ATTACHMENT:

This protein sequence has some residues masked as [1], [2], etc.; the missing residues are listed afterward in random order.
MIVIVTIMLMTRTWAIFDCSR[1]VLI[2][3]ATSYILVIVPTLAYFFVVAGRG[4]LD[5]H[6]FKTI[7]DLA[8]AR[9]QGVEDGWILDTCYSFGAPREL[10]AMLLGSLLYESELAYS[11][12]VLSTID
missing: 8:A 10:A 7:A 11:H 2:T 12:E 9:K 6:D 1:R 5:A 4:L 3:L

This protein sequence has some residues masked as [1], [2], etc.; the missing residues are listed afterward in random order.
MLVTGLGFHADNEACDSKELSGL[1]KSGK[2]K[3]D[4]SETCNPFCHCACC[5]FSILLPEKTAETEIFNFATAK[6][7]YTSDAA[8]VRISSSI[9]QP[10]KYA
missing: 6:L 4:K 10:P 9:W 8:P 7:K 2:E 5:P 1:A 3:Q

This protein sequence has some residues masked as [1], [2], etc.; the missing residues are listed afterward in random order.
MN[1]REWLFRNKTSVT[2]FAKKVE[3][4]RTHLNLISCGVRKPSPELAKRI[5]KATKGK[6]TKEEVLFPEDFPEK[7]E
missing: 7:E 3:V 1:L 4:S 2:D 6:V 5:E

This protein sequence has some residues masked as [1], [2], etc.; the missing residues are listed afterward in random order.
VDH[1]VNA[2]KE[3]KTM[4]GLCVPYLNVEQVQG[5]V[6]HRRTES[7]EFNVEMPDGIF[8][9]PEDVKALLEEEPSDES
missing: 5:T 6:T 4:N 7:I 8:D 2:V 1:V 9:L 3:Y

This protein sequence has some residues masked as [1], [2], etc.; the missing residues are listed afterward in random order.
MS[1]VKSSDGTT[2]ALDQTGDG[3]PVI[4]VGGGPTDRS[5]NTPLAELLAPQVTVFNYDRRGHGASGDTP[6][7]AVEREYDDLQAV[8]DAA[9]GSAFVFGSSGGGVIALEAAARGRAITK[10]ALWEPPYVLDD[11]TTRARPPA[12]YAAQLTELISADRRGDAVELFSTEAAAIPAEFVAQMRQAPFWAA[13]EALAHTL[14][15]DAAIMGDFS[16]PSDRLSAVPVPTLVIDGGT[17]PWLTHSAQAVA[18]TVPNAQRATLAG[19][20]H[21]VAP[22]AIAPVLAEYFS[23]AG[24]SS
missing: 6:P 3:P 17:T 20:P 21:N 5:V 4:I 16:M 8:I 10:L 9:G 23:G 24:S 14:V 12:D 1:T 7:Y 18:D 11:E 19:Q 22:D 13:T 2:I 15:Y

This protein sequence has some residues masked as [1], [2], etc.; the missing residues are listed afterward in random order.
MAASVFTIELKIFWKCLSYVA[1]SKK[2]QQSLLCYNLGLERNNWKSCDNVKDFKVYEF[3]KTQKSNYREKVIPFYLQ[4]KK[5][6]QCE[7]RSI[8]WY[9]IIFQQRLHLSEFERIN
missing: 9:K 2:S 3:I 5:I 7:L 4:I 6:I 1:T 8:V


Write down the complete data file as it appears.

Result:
This protein sequence has some residues masked as [1], [2], etc.; the missing residues are listed afterward in random order.
MIVIVTIMLMTRTWAIFDCSR[1]VLI[2][3]ATSYILVIVPTLAYFFVVAGRG[4]LD[5]H[6]FKTI[7]DLA[8]AR[9]QGVEDGWILDTCYSFGAPREL[10]AMLLGSLLYESELAYS[11][12]VLSTID
missing: 8:A 10:A 7:A 11:H 2:T 12:E 9:K 6:D 1:R 5:A 4:L 3:L

This protein sequence has some residues masked as [1], [2], etc.; the missing residues are listed afterward in random order.
MLVTGLGFHADNEACDSKELSGL[1]KSGK[2]K[3]D[4]SETCNPFCHCACC[5]FSILLPEKTAETEIFNFATAK[6][7]YTSDAA[8]VRISSSI[9]QP[10]KYA
missing: 6:L 4:K 10:P 9:W 8:P 7:K 2:E 5:P 1:A 3:Q

This protein sequence has some residues masked as [1], [2], etc.; the missing residues are listed afterward in random order.
MN[1]REWLFRNKTSVT[2]FAKKVE[3][4]RTHLNLISCGVRKPSPELAKRI[5]KATKGK[6]TKEEVLFPEDFPEK[7]E
missing: 7:E 3:V 1:L 4:S 2:D 6:V 5:E

This protein sequence has some residues masked as [1], [2], etc.; the missing residues are listed afterward in random order.
VDH[1]VNA[2]KE[3]KTM[4]GLCVPYLNVEQVQG[5]V[6]HRRTES[7]EFNVEMPDGIF[8][9]PEDVKALLEEEPSDES
missing: 5:T 6:T 4:N 7:I 8:D 2:V 1:V 9:L 3:Y

This protein sequence has some residues masked as [1], [2], etc.; the missing residues are listed afterward in random order.
MS[1]VKSSDGTT[2]ALDQTGDG[3]PVI[4]VGGGPTDRS[5]NTPLAELLAPQVTVFNYDRRGHGASGDTP[6][7]AVEREYDDLQAV[8]DAA[9]GSAFVFGSSGGGVIALEAAARGRAITK[10]ALWEPPYVLDD[11]TTRARPPA[12]YAAQLTELISADRRGDAVELFSTEAAAIPAEFVAQMRQAPFWAA[13]EALAHTL[14][15]DAAIMGDFS[16]PSDRLSAVPVPTLVIDGGT[17]PWLTHSAQAVA[18]TVPNAQRATLAG[19][20]H[21]VAP[22]AIAPVLAEYFS[23]AG[24]SS
missing: 6:P 3:P 17:T 20:P 21:N 5:V 4:I 16:M 8:I 10:L 9:G 23:G 24:S 14:V 12:D 1:T 7:Y 18:D 11:E 19:Q 22:D 13:T 2:I 15:Y

This protein sequence has some residues masked as [1], [2], etc.; the missing residues are listed afterward in random order.
MAASVFTIELKIFWKCLSYVA[1]SKK[2]QQSLLCYNLGLERNNWKSCDNVKDFKVYEF[3]KTQKSNYREKVIPFYLQ[4]KK[5][6]QCE[7]RSI[8]WY[9]IIFQQRLHLSEFERIN
missing: 9:K 2:S 3:I 5:I 7:L 4:I 6:I 1:T 8:V